swbluto
06-26-2011, 08:42 AM
Corporations pay millions of dollars to consultants for this type of information. There are very rich men out there who made their money doing nothing other than telling companies which side of the road to put a store or a hotel on, what programs to run ads on on tiv, and why some people would make better customers than others. So while doing so on a smaller scale isn't worth as much, that doesn't mean it's worth nothing.

It takes a special sort of clueless rube to just give that information out for free, especially when he's dolling it out to anyone on the internet who can find this thread, many of whom may well be his direct competitors soon.

Unless of course one subscribes to the theory that we're all socialists now and they're entitled to our hard-won experience for free. I guess if one grew up in a generation that sees nothign wrong with stealing music and games on the web, this is at least asking first and a step in the right direction.

Call up Apple and ask them to tell you how to design an Ipad and all the code involved. I'm sure they'll be happy to share that. Because hey, they don't want to be called selfish do they?

Good point. I guess I'll need to figure out a way of discerning which markets would likely be more profitable than others based on demographic information (i.e., I'm guessing income levels, the local unemployment rate, the size of the age 14-30 population, the population density and the price of the competitors for a "standard lawn" would be relevant variables.), and then test each market.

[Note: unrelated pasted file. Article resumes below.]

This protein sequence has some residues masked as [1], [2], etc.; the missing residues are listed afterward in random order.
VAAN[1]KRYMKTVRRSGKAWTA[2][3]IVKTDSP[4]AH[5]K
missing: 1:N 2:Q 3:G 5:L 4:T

Richard Martin
06-26-2011, 11:48 AM
You might be better off in NC. lol

Nah, don't send him here. The pay sucks and the competition is fierce.

dishboy
06-26-2011, 12:32 PM
Nah, don't send him here. The pay sucks and the competition is fierce.

I think this is universal. You can change climates , but changing market conditions is not going to happen IMO.

Florida Gardener
06-26-2011, 01:32 PM
Wherever you go, go where people have money. I live in an extremely affluent area of south Florida with a lot of old wealthy money, big estates, etc. We have accounts(residential homes) of 2k+/mo. You can go to other areas of Florida where you will probably struggle being an LCO. Go where the $$ is!
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alexschultz1